Teacher's Ramblings

A potpourri of education, politics, family matters, and current events.

Tuesday, November 30, 2004

Chicago Connections and The War On Terror

Yesterday it was the story of Michael Jordan's brother, my hero, James Jordan. Today it's the Mayor of Chicago's son, Patrick. Here's a bite:


In an exclusive interview with the Sun-Times, Patrick Daley -- who recently graduated with honors from the University of Chicago's MBA program and could have pursued lucrative job offers -- told Sneed why he made the decision.

"It's been in the back of my mind for some time," said Patrick Daley, one of Mayor Daley's four children, including Nora, Elizabeth and a second son, Kevin, who died. "I left West Point during my freshman year when I was 18 years old and always remembered their motto, 'Duty, Honor and Country.' But I was so young and not really old enough to understand what it really meant. But I know now.

"I suppose when you're 18 years old -- as I was at West Point -- you're selfish and I didn't want to devote 10 years to an uncertain future. It took me a while to learn that there's also a virtue in selflessness. And I believe that virtue is to serve your country. And the values of West Point are still with me."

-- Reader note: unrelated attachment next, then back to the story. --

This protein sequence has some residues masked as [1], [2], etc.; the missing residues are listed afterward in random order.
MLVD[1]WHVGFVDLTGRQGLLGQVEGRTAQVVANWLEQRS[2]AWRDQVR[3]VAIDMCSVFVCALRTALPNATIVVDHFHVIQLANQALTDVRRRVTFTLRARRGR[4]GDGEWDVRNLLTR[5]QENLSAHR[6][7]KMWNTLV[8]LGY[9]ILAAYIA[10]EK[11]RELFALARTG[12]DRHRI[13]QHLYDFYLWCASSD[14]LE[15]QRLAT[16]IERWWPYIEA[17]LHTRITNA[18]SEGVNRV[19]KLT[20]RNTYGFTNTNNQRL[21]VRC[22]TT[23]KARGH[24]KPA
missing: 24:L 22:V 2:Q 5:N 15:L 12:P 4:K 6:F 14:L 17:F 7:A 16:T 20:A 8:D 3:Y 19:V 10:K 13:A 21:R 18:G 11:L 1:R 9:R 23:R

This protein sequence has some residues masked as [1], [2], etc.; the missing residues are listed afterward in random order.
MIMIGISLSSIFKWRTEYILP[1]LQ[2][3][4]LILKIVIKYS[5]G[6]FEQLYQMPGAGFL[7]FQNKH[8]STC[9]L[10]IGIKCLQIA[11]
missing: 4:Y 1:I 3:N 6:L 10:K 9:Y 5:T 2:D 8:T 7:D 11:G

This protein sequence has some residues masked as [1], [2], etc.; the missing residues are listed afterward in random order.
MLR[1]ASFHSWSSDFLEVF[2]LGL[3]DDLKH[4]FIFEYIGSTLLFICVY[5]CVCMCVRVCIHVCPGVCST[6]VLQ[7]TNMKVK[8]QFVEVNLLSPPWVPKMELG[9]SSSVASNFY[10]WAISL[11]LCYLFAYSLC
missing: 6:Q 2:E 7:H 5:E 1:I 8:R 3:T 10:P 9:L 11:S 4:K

So what turned him around?

"I suppose you could say that one defining moment was Sept. 11 and the nightmare at the World Trade Center. I had flown into New York the night before because I had worked there for Bear Stearns. But I was frustrated, I didn't know how I could help. I didn't know what I could do, so I gave blood and volunteered at a hospital.

Decided in grad school

"But it was really last fall when I decided I wanted to serve my country by joining the military. It wasn't that anything special was happening. I was still in graduate school. But it had always been in the back of my mind. And before I knew it, it was in the forefront. I graduated from the University of Chicago in June and could have gone into investment banking or private equity, but it didn't surprise anyone when I told my close friends I wanted to join the military.

"I'm 29 and on the old side to go into the military but not too old."


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